We’ve all seen the influx of posts recently, giving us tips on how to use Pinterest for our blogs, haven’t we? To be honest, I’ve largely ignored them as (up until really recently) I’ve only ever really used Pinterest for personal use. Y’know, the whole ‘this is what I want my house to look like’, and ‘workouts I will one day do, promise’ boards. I usually pin my blogposts, but that’s about as far as I went.
However, last week I was invited to a Pinterest event by Pinterest themselves. Even my mam was excited, she loves it (she also calls it Pin-interest, she’s a babe). I wasn’t entirely sure what the event would incorporate, but it was basically an hour and a half intensive lesson on how to use Pinterest, BY Pinterest.
I’ve rounded up the best tips and advice we all got from Lizzie as I think it was a really worthwhile and handy workshop that all bloggers could learn from!
Using Pinterest for your blog
FIRSTLY, there were some ‘myths’ and misconceptions that Lizzie wanted to dispel.
– Pinterest is NOT a social media platform. It is a discovery platform
– #Hashtags DO NOT work on Pinterest – so don’t bother using them!
– Follower count is not a great measure of success or popularity on Pinterest
– There is no ‘right time’ to pin
– Commenting on pins is basically useless – and if you do it too much, Pinterest will block you!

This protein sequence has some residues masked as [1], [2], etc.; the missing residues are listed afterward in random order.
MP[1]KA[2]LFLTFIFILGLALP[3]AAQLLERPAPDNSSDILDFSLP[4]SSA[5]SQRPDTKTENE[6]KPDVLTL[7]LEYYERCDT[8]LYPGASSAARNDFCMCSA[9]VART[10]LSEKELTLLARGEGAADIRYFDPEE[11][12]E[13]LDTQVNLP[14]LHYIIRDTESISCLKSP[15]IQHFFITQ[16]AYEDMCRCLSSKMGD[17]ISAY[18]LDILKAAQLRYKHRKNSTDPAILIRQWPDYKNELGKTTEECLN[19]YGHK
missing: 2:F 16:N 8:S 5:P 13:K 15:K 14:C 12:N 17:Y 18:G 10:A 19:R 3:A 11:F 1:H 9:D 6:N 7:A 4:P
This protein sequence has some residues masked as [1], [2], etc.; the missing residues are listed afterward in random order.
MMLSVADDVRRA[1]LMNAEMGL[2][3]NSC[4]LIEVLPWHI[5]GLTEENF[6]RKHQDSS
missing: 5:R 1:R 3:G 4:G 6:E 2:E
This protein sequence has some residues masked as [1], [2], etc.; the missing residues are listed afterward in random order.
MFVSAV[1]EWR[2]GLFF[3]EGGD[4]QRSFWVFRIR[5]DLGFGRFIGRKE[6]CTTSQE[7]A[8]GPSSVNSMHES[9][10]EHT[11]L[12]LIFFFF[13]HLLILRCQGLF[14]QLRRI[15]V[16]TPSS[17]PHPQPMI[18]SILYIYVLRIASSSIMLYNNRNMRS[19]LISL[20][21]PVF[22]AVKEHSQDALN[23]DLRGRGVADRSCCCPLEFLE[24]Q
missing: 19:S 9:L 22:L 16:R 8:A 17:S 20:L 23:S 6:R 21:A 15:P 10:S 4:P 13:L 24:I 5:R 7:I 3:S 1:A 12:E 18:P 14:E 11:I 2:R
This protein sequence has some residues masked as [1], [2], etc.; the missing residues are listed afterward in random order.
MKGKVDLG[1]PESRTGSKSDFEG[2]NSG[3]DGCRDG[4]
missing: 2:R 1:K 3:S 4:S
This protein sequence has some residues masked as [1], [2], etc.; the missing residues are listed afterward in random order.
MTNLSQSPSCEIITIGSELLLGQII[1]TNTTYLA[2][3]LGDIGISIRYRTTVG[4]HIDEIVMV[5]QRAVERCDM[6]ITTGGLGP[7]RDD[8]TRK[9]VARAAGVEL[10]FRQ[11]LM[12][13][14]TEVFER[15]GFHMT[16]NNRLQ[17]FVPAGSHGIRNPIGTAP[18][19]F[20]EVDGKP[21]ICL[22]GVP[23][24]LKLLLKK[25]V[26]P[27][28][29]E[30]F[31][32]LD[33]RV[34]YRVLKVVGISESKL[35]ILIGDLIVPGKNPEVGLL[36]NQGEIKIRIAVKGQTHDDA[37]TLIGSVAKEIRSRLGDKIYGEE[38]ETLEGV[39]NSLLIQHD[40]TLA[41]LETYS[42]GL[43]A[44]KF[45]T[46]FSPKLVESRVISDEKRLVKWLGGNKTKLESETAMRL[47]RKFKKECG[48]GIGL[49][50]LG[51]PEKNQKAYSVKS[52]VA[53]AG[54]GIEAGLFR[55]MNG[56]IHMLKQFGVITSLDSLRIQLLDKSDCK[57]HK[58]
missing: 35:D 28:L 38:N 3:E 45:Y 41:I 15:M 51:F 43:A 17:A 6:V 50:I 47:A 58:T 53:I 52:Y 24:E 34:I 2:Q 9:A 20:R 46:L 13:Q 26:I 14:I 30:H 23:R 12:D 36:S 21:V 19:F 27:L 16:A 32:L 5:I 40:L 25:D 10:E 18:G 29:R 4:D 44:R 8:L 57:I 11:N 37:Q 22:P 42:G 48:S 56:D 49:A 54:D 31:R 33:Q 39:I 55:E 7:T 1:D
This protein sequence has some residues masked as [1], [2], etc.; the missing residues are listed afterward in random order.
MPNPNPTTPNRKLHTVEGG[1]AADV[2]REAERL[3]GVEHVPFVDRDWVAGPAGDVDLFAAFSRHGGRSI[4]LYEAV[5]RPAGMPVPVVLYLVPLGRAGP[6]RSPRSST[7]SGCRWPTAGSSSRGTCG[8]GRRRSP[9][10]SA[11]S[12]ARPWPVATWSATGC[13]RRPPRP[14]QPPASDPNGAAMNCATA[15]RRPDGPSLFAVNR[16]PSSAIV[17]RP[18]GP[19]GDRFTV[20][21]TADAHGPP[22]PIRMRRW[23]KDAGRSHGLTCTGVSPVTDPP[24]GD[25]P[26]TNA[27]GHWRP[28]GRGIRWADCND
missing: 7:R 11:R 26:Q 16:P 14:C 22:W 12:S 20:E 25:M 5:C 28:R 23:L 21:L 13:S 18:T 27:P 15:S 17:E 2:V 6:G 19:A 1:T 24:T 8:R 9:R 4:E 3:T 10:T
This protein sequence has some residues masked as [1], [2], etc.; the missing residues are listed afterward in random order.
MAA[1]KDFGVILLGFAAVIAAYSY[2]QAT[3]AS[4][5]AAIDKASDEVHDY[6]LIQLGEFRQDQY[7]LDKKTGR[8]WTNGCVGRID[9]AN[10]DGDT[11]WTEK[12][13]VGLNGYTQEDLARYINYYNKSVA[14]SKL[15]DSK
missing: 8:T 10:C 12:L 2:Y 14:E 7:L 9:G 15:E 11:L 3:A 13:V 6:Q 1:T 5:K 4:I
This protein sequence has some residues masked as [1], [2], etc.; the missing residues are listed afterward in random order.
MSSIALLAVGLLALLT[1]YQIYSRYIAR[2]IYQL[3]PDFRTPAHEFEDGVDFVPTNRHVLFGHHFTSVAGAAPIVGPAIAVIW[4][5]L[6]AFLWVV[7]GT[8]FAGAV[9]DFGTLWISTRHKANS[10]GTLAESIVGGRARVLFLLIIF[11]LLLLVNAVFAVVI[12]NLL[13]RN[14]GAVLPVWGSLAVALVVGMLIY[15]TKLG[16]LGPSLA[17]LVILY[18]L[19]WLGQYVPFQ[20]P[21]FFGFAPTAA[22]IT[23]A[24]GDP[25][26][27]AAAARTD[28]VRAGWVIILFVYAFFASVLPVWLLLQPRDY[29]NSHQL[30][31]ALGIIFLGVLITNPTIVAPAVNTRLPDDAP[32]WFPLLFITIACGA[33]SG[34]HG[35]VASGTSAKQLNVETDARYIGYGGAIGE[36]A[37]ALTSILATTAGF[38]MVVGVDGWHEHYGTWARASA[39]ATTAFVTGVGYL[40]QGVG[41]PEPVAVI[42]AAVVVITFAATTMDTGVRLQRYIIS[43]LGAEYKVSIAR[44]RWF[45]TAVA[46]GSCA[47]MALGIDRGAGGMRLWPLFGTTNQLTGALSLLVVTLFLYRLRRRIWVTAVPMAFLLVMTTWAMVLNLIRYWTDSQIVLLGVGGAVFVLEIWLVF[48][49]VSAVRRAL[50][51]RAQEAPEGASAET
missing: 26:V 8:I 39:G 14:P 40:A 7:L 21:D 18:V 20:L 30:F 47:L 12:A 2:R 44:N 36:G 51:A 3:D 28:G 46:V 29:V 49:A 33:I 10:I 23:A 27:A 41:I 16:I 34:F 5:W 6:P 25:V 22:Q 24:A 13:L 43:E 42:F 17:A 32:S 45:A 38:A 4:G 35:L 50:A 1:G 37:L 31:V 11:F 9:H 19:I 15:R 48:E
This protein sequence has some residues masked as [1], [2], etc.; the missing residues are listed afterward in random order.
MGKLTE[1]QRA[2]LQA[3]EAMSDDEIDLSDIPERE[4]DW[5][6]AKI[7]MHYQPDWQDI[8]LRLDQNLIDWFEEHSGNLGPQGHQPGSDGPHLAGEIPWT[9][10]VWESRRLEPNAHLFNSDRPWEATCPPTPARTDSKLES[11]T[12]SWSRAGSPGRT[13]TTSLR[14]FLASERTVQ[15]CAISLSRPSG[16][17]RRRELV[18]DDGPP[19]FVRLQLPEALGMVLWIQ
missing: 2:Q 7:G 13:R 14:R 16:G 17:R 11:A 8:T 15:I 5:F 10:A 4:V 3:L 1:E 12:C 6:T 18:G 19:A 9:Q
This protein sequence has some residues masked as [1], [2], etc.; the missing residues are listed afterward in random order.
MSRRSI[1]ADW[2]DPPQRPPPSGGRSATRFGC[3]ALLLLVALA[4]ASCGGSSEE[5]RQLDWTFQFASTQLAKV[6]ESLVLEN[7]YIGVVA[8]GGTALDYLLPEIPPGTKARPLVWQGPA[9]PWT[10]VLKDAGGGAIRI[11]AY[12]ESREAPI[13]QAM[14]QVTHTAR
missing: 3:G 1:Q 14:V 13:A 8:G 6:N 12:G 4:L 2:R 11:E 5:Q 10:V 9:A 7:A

– ‘Pin it to win it’ type competitions are against the terms of service. These skew search results as the pins are not organic.
Things that are important to do to grow your audience
- Categorise your boards
- Edit your pin descriptions – you might be pinning an image for a different reason than someone else – ultimately, this helps the ‘discovery’ function of Pinterest which makes it a better site for us all
- When you can, pin portrait images from your blog instead of horizontal – these do much better
- Enable Rich Pins
- Stop naming your boards like this: ‘I N T E R I O R’. It might look pretty, but nobody will be able to find your boards and pins.
Make your pins pinnable
- Give your pins detailed descriptions
- List posts do extremely well on Pinterest
- Only pin good quality pictures
- Text overlay on pictures is a really good way to capture the eye
- And, speaking of those text overlay pictures, you can hide them in your original blogposts with code. This means that if people pin your post, the hidden picture will come up in the range of images you can pin, but won’t clog up your blogpost! I’ve even done it in this post – see if you can find it by pinning this post!
And one more thing…
Find out what is being pinned from your blog by going to:
and type in your own website address where ‘url’ is.
I really hope that this post helps you to use Pinterest to it’s far-reaching potential! Let me know what you think!